Ruling halacha on a national level requires considerations beyond whether something has been permitted previously, but it must consider the current conditions, socially and otherwise.

    On countless occasions, our sages have ruled in ways that seem completely counter-indicated by the law. That's what they do, that's why we appointed them. Et la'asot l'Hashem, heferu toratecha.

  4. Yossie Bloch says:

    Really, "yoke of the sages". I don't remember that being part of my Shema. Do you have a fourth paragraph?

  5. Yossie Bloch says:

    Yori Yanover But don't take my word for it. Since you brought up Maimonides, here's Issurei Bia 13:4 and 14:2 (trans. E. Touger):

    Similarly, for [all] future generations, when a gentile desires to enter into the covenant, take shelter under the wings of the Divine presence, and accept the yoke of the Torah, he must undergo circumcision, immersion, and the offering of a sacrifice. A woman [who converts] must undergo immersion and bring a sacrifice.

    We inform him of the fundamentals of the faith… We inform him about some of the easy mitzvot and some of the more severe ones… We do not teach him all the particulars lest this cause him concern and turn him away from a good path to a bad path.

  6. Shlomo Pill says:

    Charlie, that is clearly not true as a matter of halachik jurisprudence. There are numerous instances in the Talmud about Chazal punishing technically legal acts because they perceived them to be some sort of threat to Judaism, legitimate authority, social order, ect. There is an entire siman of Choshen Mishpat devoted to this issue (siman 2, as well as the last half of siman 1). I always find it strange how Jews on the MO left like to view the concept of halacha in a narrow technical sense when they want to use it to find a leniency, tend to invoke all of the broad principles when such are needed in order to direct halacha in the way they want it to go, but ignore those broad principles when they can be leigtimately used to urge stringency or concersvatsim in halachic practice.

  7. Cathy Sherman says:

    Yori, I'm concerned that in your entire discussion, there is no mention of the Sephardim. Why are they not part of this argument? They predate the Ashkenazim in Israel and certainly must have a position on this conflict.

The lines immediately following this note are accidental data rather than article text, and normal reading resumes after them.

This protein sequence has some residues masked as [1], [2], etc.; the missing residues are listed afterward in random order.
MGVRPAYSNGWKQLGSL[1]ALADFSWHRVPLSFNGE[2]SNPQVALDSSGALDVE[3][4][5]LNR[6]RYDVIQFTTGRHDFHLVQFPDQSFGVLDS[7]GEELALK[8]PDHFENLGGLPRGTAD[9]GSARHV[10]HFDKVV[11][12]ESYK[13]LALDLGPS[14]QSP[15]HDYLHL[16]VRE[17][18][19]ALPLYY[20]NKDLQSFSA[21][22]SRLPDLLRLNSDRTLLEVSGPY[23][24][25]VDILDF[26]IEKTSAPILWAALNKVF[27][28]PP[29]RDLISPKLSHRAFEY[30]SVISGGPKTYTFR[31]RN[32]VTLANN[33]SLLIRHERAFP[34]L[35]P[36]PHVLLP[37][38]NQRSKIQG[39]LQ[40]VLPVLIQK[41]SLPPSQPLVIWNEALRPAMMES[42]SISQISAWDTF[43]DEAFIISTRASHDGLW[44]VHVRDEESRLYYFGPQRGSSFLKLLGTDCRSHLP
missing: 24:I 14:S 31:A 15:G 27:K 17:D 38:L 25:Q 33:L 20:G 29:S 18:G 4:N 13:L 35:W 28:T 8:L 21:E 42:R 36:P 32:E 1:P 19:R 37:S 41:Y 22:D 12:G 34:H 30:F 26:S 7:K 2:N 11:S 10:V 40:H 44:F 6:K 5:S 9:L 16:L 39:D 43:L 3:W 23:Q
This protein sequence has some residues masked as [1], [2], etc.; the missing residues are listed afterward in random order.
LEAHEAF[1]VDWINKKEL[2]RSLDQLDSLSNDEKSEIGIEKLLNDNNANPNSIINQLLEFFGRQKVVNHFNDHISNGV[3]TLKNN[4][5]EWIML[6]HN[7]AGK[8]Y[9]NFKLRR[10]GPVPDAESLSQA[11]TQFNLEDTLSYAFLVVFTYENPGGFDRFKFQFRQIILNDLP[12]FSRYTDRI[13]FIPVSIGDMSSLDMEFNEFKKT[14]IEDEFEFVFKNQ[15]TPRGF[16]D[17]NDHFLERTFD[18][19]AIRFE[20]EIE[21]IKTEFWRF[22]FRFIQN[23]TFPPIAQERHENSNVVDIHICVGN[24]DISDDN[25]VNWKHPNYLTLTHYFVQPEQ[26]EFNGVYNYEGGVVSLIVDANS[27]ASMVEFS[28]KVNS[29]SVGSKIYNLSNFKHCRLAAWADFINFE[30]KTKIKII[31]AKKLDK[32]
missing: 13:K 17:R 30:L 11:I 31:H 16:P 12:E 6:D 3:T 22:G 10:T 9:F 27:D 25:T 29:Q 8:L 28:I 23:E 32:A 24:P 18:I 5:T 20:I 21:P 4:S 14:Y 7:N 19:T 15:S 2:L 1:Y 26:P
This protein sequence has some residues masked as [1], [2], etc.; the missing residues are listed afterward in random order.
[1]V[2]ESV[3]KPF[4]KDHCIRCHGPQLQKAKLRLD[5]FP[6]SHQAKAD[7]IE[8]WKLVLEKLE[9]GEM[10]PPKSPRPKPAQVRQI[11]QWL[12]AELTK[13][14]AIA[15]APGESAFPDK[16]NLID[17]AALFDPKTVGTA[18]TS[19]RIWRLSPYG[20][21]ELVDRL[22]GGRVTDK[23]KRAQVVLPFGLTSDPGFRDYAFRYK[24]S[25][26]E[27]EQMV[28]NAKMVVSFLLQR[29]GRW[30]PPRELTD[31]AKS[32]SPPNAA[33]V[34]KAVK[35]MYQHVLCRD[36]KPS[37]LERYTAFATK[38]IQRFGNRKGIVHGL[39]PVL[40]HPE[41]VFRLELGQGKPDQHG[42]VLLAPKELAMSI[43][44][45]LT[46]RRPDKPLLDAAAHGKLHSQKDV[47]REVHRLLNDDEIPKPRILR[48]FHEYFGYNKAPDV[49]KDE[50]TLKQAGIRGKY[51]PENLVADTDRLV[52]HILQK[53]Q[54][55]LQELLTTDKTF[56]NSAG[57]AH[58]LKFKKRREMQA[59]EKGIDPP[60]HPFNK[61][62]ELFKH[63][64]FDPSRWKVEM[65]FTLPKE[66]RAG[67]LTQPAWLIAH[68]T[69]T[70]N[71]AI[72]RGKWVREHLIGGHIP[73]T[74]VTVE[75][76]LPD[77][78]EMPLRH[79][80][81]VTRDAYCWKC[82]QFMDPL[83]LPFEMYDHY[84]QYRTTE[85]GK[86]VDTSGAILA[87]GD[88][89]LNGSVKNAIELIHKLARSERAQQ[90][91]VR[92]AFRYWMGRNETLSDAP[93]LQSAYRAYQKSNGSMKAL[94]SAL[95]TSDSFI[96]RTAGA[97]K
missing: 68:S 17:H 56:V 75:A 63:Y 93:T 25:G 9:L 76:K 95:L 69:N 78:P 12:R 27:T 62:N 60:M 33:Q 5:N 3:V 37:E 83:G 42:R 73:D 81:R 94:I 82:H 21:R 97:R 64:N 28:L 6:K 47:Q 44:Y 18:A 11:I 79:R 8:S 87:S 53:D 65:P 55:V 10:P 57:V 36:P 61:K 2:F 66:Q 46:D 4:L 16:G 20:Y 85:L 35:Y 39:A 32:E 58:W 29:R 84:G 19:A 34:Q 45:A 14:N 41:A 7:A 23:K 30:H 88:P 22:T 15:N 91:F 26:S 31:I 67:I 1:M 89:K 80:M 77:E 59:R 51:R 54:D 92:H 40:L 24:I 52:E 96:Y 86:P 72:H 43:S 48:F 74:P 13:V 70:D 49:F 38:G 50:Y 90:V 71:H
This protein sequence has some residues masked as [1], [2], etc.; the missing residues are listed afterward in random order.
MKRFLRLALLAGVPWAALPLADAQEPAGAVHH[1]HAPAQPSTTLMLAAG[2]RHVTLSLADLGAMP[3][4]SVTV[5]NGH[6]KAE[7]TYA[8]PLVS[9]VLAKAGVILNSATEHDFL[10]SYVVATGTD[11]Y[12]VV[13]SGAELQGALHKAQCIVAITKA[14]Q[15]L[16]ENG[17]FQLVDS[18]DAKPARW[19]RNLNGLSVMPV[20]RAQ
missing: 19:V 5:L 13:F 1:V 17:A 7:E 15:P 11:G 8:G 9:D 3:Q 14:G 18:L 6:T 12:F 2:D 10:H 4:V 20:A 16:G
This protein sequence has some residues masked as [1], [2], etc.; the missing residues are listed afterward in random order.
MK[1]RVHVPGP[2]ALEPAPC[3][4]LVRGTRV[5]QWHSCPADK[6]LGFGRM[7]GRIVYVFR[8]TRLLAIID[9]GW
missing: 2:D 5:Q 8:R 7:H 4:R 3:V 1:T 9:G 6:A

8. Yori Yanover says:

    Maimonides and Rabbi Yosef Karo are two of the most important Sephardim in history.

  9. Jacob Alperin-Sheriff says:

    Off-topic: I went to day school with WOW's PR director's younger brother.

  10. Charlie Hall says:

    "leigtimately used to urge stringency or concersvatsim in halachic practice."

    Forbidding what previous sages have not permitted is NOT conservativism.

    The Rabbinate is perfectly willing to innovate in halachah, such as when it pasuled thousands of conversions without investigating each case and insisted that all must accept that decision. Fortunately the religious judge on the Israeli Supreme Court overturned that ruling. Another example is the declaration that believing that the universe is <6000 years old is now in ikkar of faith, despite the fact that no previous source insists on that and it is clear from rishonim that it is NOT necessary to accept the literal truth of midrashic sources.

    It is ironic that as a result of the rabbinate's insistence on forbidding what is arguably permitted we will now get mixed gender prayer services at the Kotel, which are forbidden according to all halachic opinions.

  11. Charlie Hall says:

    My rabbi once tried to lead an ordinary orthodox Friday night service at the Kotel, with women on one side of the mechitzah and men on the other. People dressed as charedim pelted him with stones. The police did nothing. This is not about halachah or tradition.

  12. Yori Yanover says:

    Charlie Hall — It's about who owns this country. I want my Jewish Homeland to be run according to Rabbinic tradition. I certainly want the Jewish holy sites to be run according to Rabbinic law, under the rulings of Rabbinic leaders. It's my home and I get to say how it will be run.

  13. I read the article – unlike some commentators here! It's remarkably comprehensive and thoughtful. I appreciate the author, Yori Yanover's, point that, without spiritual/religious justification for our Jewish presence in the land we're just "a bunch of European colonialists, just as our pals the Palestinians are suggesting." But then he leaps to this conclusion: "the moment we have religious pluralism in the state of Israel, we'll lose our exclusive rights to rule this place." Me, I figure that tussling and wrestling over G'd's will is precisely who and what we are, so it would be extremely weird if we DIDN'T fight with each other like this over proper procedures in the holy places.

  14. Yori Yanover says:

    Michael Dallen — Obviously, you're right on the tussling and wrestling (is there a professional tussling circuit? I'll bet they fake it). I'm not in favor of police arresting women, but I want my country to be rabbinically-Jewish. I still want it to be democratic, so it's a tough nut to crack. Still, if I made it appear that things were simple over this issue, my profound apologies…

  15. Charlie Hall says:

    "broad principles when they can be leigtimately used"

    You may have just convinced me of the legitimacy of Conservative Judaism.

  16. Charlie Hall says:

    " I'm not in favor of police arresting women, but I want my country to be rabbinically-Jewish."

    I'm not Israeli so I'm not sure I get a vote here, but it does seem weird that the only public place in the entire free world that one can get arrested for praying as a Jew is in the Kotel plaza and the Temple Mount. Even the US State Department has taken note of this lack of religious freedom.